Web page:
Dreams are significant as they are the communication link between the Self and the ego. Dreams are not magical, they are language. The language is the original language of the unconscious which is images within scenarios. Dreams basically act out what they are trying to say to you. They are not a literal enactment, but rather a symbolic one. To know your dreams, you must learn the language.

Synchronicity and Divination

Synchronicity and Divination are based on the idea that everything is connected in some way or another much like the concept of the Force in the movie Star Wars, or the dance of quantum particles in physics. The idea is that the very energy we generate can draw to us particular types of external energy which can manifest in a way that allows us to recognize them and understand that the external manifestation is actually about us. Synchronicity is the passive form of this, while divination is the active form.

God Image

God Image is a term that is used a lot by Jung. This is not to be confused with an actual belief in an external god. It is more a term which refers to a philosophy of life that one serves, and, of course, if one wishes to, one may associate this philosophy of life with an external or internal belief in a deity. However, more important to understand is that this philosophic view is the belief system that one actually serves (acts out) in everyday reality. The acting out of this material may be referred to as one’s personal philosophy or theology. This is quite different from one’s religious beliefs, which is rather a collection of ideas and ritualized events that attempt to explain dynamics which seem contradictory. One of the ideas in the individuation process, is to get our claimed religious beliefs lined up with our philosophical beliefs and then get our philosophical beliefs aligned along the ego/Self axis. This is really a process outlined by philosophic existentialist such as Nietzsche. Jung may have been better off if he had used a term that is less religiously loaded than the term "God Image". It may be more accurate to describe this whole process as developing one’s own Existential Nature.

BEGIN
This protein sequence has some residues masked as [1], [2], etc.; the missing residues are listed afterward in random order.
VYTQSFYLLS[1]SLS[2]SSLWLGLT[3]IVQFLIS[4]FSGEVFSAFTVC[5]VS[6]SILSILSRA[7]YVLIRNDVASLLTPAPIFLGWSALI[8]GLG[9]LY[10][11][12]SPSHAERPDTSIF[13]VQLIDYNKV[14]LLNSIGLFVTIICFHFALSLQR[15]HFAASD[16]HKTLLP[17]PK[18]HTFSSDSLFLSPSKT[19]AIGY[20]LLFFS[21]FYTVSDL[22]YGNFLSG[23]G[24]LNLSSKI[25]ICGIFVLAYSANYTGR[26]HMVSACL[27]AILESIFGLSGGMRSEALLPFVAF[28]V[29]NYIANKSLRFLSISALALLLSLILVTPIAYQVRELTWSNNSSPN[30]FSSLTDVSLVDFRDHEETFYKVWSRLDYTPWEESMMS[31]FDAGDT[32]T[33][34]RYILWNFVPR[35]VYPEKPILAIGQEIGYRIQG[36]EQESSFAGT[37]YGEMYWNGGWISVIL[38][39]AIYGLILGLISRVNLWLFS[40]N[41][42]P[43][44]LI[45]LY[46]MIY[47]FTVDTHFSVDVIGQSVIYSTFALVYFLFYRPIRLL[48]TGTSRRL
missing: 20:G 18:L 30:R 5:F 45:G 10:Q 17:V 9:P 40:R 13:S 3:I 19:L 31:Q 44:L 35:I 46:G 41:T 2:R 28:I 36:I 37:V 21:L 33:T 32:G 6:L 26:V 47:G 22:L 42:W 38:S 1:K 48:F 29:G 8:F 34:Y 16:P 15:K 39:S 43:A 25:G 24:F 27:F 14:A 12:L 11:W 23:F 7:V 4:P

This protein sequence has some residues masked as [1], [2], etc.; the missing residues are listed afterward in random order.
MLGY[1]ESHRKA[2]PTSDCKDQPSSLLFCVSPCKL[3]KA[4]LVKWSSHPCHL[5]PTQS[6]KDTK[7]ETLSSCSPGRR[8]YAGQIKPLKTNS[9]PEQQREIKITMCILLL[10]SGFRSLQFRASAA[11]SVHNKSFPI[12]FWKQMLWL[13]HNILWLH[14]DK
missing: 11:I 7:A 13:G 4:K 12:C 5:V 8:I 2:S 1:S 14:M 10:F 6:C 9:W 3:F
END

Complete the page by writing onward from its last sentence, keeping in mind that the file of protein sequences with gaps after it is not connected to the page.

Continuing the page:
Then there is Alchemy. Alchemy itself does not have to be addressed by most people in their initial pursuit of individuation. Alchemy is rather symbolic of the process or understanding of Gnosis, the search for the Opus or the personal internal encounter. Generally the alchemists did not intend for their formulas to be taken literally, although chemistry as a science did emerge from these efforts. Rather philosophic alchemists understood their efforts to be spiritual in nature and interpreted symbolically. This twist was necessary in order to protect the wisdom of the gnostics from the persecution of the Christian church in the 17th - 19th centuries. Rather than alchemy, I find the study of quantum physics and the on-going understanding of the development of the universe more appropriate scientific comparatives to Jung’s archetypal understanding of the human being and our struggle to become conscious in the 21st century.